John B. Watson & Behavioral Psychology Part 2

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Contributions to Psychology
During the zeitgeist of Watson’s early career, the focus of psychology was on the analysis of the conscious mind. During the late 1800’s, Sigmund Freud, a leader in psychology at the time, had proposed theories of psychology that focused on the conscious and unconscious mind. He explained behavior as a response to the desires of our unconscious and conscious minds, implying that individuals did not have much control over their behaviors or thoughts. In the early 1900’s, during Watson’s career, the country was recovering from the First World War. American societies were trying to cope with the feelings of loos of control that were brought about by the war. Freud’s idea of human consciousness and uncontrollable thoughts and behaviors did not easily explain any of the traumas that the American people had just lived through.
In1919, a year after World War I ended, John Watson published his work, “Psychology from the Standpoint of a Behaviorist”. In this book, Watson elaborated on his behaviorist ideas of psychology, specifically focusing on the prediction of behavior and our ability to control behaviors. This idea of prediction and control was much more scientifically based than Freud’s theory of the unconscious mind. During the countries time of confusion and uncertainty, many people welcomed Watson’s behaviorist theories, and his book ignited a change in the goal of psychology (Hergenhahn & Henley, 2014).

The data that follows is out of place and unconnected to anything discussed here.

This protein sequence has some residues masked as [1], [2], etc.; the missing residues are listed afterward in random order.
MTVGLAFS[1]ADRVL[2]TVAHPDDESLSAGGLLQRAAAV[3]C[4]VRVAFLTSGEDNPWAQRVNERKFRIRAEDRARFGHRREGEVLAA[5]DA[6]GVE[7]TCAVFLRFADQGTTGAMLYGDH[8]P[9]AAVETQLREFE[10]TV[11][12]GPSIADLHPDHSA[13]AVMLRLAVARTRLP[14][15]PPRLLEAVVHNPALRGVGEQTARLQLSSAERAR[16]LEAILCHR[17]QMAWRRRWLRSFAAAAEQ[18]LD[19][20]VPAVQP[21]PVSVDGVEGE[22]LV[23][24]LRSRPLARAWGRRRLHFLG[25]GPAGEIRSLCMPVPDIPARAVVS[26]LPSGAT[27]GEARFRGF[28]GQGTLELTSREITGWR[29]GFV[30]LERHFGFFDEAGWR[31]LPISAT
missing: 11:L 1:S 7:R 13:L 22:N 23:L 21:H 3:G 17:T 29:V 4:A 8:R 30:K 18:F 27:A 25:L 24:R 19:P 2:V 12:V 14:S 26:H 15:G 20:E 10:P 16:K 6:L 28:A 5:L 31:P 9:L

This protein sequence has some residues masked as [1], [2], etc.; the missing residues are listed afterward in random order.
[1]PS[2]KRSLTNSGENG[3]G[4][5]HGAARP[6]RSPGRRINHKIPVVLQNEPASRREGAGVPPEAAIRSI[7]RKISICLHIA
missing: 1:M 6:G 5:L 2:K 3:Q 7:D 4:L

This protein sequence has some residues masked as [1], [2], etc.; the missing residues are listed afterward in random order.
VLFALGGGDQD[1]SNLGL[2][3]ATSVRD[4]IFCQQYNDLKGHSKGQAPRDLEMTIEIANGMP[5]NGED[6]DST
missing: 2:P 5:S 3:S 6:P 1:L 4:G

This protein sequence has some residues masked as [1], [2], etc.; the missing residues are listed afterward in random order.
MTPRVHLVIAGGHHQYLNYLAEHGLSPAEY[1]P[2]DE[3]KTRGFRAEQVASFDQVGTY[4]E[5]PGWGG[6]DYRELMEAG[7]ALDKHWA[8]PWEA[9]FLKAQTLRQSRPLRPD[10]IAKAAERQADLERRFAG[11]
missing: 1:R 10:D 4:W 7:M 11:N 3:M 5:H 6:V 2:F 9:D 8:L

Psychology from the Standpoint of a Behaviorist rejected the idea of introspection and the role of the human conscious, or unconscious, in the behaviors of human beings. Instead, it focused on the experimental exploration of human behavior based on stimuli and human response to the stimuli. Watson’...

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Jones, M., & Watson, J. (1924). A Laboratory Study of Fear: The Case of Peter. Pedagogical Seminary , 31, 308-315.
Kneessi, D. (n.d.). Harvey A. Carr. Internet Source for Biographies on Psychologists. Retrieved April 10, 2014, from http://faculty.frostburg.edu/mbradley/psyography/datelines_harveycarr.html
Watson, J. (1903). Animal education: An Experimental Study On The Psychical Development Of The White Rat, Correlated With The Growth Of Its Nervous System. Chicago: The University of Chicago.
Watson, J. B., & Lashley, K. S. (1915). Homing and related activities of birds,. Washington: Carnegie Institution of Washington.
Watson, J. B. (1919). Psychology from the standpoint of a behaviorist. Philadelphia: Lippincott.
Watson, M. (n.d.). John B. Watson. Psychology History. Retrieved April 10, 2014, from http://www.muskingum.edu/~psych/psycweb/history/watson.htm
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